last night, we planned to meet up with Jessi at 9:30 in the morning at Beppu Station. this morning, as i gazed at the scenic 2005 calendar hanging in our room, i realized that January 2nd in Japan is still considered as a national holiday. that means, the bus from APU won’t start running until 10, and Jessi won’t be able to get into the town until 10:30.
Jessi called from her school, letting us know that she was waiting for the bus that never came and finally came into the same realization. so, we ended up meeting her at 10:30. we bought some breakfast in a nearby Family Mart and ate them in the bus. in Japan, people are allowed to eat in the bus, but talking on cellphones is strictly forbidden. i thought it was weird… but the busses somehow could be kept clean…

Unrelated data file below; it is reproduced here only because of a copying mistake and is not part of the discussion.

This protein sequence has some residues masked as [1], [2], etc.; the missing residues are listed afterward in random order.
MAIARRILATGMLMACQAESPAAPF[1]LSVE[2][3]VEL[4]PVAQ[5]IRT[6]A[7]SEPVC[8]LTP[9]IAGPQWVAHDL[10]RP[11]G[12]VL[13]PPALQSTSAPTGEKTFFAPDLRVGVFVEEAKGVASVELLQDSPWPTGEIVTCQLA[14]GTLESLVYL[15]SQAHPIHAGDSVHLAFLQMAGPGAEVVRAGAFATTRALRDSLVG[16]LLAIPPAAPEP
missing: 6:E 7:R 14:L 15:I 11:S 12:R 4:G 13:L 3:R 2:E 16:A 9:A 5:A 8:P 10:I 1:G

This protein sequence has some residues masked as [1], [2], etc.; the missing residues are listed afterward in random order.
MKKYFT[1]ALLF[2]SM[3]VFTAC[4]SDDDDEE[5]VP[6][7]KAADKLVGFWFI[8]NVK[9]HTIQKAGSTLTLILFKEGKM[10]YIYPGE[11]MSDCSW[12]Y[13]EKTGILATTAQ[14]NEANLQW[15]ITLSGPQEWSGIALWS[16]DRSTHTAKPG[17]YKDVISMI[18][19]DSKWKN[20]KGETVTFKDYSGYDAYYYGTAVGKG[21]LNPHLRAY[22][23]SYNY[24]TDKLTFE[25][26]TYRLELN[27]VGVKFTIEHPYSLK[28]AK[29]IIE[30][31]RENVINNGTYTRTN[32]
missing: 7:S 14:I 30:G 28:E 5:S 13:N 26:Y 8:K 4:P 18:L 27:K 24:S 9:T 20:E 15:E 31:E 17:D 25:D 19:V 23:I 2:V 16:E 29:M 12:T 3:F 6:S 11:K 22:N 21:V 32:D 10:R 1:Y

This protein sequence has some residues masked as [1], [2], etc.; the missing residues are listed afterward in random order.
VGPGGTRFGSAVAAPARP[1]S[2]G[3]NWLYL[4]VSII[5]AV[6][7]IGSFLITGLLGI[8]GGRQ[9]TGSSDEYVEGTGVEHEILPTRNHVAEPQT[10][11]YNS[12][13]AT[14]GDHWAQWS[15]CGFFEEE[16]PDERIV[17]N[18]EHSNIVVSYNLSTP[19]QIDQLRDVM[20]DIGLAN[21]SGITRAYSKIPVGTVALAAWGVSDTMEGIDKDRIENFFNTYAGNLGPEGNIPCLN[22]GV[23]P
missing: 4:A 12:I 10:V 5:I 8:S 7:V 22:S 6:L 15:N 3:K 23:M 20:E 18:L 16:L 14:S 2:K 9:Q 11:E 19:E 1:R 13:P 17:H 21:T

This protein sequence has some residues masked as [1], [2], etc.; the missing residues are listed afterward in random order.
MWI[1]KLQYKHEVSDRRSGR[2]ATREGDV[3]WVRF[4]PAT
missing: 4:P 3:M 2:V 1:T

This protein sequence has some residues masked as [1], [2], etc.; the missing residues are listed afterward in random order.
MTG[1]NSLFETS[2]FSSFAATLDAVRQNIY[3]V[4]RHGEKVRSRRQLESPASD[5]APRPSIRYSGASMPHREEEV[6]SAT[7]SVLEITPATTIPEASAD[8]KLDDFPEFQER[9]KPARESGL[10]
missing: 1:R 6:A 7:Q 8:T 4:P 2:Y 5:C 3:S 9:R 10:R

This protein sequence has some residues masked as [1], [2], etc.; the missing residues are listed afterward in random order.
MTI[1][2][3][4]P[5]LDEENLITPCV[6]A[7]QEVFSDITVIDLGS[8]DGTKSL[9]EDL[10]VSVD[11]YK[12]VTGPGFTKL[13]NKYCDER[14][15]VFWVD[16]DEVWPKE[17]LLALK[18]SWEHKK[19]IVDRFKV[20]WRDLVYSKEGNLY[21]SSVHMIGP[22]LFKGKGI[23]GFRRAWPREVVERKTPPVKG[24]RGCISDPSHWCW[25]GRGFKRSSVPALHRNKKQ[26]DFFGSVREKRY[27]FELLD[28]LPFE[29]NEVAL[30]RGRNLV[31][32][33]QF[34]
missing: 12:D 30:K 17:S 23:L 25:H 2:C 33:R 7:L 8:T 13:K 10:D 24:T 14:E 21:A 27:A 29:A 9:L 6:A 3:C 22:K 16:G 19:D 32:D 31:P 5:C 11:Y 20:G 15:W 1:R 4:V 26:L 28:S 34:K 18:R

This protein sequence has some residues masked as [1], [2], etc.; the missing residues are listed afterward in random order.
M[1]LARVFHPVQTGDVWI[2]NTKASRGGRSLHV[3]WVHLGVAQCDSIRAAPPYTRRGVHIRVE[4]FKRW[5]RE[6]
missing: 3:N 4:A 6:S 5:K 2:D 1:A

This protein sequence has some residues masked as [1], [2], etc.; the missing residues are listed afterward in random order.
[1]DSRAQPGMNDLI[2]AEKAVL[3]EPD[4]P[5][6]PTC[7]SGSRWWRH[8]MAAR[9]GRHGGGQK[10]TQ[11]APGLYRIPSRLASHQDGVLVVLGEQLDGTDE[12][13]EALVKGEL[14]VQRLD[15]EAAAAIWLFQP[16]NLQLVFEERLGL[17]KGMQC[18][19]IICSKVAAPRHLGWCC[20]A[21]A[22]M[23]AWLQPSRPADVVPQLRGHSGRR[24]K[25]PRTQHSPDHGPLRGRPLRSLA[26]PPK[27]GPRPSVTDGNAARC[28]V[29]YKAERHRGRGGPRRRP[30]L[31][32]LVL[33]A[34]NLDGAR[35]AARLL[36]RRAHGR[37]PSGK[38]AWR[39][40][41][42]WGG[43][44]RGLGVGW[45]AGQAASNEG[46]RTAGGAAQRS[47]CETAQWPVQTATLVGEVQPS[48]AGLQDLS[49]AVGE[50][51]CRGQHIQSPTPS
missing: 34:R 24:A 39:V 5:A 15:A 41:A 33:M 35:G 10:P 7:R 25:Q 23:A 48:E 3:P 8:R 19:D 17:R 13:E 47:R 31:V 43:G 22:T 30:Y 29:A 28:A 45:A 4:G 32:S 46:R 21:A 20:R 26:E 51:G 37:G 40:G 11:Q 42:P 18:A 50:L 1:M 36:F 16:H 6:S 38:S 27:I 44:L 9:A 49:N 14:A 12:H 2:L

so, now we’re off the famous Jigoku Onsen of Beppu, following what they called the Tour of Hell. there were nine Jigoku (literally translated as Boiling Hell) which are basically large natural hot springs. for some reasons, we can only visit eight of the Jigoku. these are not bathing onsen as the temperature of these onsens are very close to boiling temperature.
on the exit of every Jigoku complex, there is a stamp exclusive to each Jigoku. little kids can get a flyer map of the Jigokus with a space for the stamp. they can complete all 8 stamps by visiting all of the Jigokus. i didn’t get the map, so i stamped my notebook instead. upon exiting each Jigoku, i had to go in line with little kids to get my notebook stamped.